July 31, 2013 / 10:28 PM / 4 years ago

Southern Co coal plant seen finished on time with another $450 mln

* Utility outlines milestones to complete coal plant

* Kemper construction costlier than nuclear on kilowatt basis

* Nuclear loan talks with Energy Department see new momentum

By Eileen O'Grady

HOUSTON, July 31 (Reuters) - A second costly increase in the budget for Southern Co's Kemper County coal-gasification plant in Mississippi will keep the project on schedule for completion in May 2014, Southern Co Chairman Tom Fanning told investors on Wednesday.

A day earlier, Southern's smallest utility unit, Mississippi Power, disclosed that an additional $450 million will be needed to finish the 582-megawatt integrated gasification combined-cycle (IGCC) plant by mid-2014, pushing the total project cost to nearly $5 billion.

Atlanta-based Southern Co is building the advanced coal plant to showcase its gasification technology and is one of two U.S. power companies building new nuclear reactors.

Southern's Georgia Power unit's share of the 2,200-MW expansion at the Vogtle nuclear plant will cost nearly $7 billion, a price now exceeded by Kemper on a per-kilowatt basis.

Southern Co recorded a $278 million charge in the quarter ended June 30 as Kemper's price tag rose for a second time this year. Southern took a first-quarter charge of $333 million due to cost overruns of $540 million for the project.

Fanning said the additional $450 million is needed to maintain key project milestones including $100 million for contingencies while the earlier cost increase was tied to material needs, such as more piping.

Fanning would not rule out additional cost overruns at Kemper, but said the recent financial review was "very, very thorough."

An executive review committee of senior Southern officials visited the site and met with two newly named Mississippi Power executives. "We've really torn those numbers apart," Fanning said. "It is our best estimate."

Mississippi Power expects to begin test-firing Kemper's combustion turbine in late August, align the steam turbine to the electric grid in October and heat up the first gasifier by the end of the year, Fanning said.

Despite the nearly $1 billion cost overrun which Mississippi Power will not be able to recover, Fanning said the project remained "attractive" for the utility's 185,000 customers, but not for Southern Co shareholders.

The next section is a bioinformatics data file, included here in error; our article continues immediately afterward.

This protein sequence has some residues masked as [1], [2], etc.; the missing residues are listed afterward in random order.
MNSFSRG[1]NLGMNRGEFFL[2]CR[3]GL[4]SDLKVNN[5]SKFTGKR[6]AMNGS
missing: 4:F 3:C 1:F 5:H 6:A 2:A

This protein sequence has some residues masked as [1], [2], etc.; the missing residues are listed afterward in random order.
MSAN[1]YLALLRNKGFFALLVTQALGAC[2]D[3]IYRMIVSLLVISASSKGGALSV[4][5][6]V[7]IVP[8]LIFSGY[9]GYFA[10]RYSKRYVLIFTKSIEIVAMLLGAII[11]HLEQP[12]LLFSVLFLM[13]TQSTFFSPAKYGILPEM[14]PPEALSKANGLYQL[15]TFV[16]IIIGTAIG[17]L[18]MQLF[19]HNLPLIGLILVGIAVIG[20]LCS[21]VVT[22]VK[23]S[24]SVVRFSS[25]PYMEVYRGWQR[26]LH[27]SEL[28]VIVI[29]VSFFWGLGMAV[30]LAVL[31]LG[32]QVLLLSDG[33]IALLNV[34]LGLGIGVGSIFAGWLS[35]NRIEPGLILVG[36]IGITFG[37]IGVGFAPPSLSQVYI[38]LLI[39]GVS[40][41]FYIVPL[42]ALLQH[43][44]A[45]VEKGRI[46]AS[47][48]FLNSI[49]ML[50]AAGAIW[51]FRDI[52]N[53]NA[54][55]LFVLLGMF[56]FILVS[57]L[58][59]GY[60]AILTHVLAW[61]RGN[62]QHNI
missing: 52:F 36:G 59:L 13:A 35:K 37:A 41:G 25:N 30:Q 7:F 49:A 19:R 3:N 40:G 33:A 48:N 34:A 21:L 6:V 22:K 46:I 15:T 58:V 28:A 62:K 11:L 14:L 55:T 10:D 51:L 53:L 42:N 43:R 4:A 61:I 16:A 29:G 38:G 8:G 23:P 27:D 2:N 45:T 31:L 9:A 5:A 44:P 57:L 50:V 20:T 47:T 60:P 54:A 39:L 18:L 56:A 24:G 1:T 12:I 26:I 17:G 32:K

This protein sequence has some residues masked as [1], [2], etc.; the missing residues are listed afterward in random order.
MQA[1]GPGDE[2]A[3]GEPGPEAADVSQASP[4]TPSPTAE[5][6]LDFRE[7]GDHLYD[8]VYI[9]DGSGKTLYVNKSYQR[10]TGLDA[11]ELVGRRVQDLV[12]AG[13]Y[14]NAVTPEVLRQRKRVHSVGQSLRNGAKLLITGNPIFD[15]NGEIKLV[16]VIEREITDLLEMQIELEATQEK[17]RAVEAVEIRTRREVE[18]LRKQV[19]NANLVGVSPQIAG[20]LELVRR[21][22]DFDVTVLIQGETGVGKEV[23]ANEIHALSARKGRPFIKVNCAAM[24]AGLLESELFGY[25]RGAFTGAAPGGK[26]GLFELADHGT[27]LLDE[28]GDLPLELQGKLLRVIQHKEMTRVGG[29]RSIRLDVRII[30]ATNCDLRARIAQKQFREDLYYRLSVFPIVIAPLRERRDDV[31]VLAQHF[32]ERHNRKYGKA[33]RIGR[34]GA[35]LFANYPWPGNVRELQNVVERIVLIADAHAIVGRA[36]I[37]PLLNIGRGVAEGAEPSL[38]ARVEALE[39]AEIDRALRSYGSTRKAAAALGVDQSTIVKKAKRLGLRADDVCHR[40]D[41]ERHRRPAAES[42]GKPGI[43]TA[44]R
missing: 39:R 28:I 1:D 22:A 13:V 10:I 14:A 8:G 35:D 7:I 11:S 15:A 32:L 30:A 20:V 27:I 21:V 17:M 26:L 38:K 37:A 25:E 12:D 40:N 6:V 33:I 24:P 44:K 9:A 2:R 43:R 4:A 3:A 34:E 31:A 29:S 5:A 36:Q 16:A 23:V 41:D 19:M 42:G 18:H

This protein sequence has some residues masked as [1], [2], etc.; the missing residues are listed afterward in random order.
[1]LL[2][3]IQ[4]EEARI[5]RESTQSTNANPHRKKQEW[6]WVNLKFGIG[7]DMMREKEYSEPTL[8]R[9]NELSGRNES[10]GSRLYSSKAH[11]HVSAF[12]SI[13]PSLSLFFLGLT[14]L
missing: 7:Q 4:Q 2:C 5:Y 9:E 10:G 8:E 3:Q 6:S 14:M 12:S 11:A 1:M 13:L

"It has the economics of a nuclear plant with relatively high capital costs (and) very cheap energy," Fanning said. "Is it attractive to Southern's shareholders? No. We are taking a hit here. We understand that."

Fanning said it was unlikely the same problem of late cost increases will occur at the Vogtle nuclear site.

He said the Mississippi utility agreed to a $2.88 billion cost cap mandated by the Mississippi Public Service Commission in 2010 at a point when engineering work for Kemper was just 15 percent complete.

"We only knew we had the problem once the engineering became complete and we saw the implications" on construction, he said.

"That is completely the opposite of what we have seen at Vogtle," Fanning said, due to the two-phase federal nuclear regulatory licensing process which calls for a majority of engineering work to be completed in advance of construction.

Fanning cited "positive momentum" on its negotiation for an $8.3 billion loan guarantee for Vogtle following the confirmation of Ernest Moniz as secretary of energy.

Terms of the loan were expected to be finalized last year. The Energy Department recently extended the negotiating deadline to Sept. 30.

"Our view is that we've had a renewed sense of urgency," Fanning said, declining to predict whether or not the talks will be successful.

Fanning has said the utility will only pursue the loan guarantee if it benefits Georgia Power customers.

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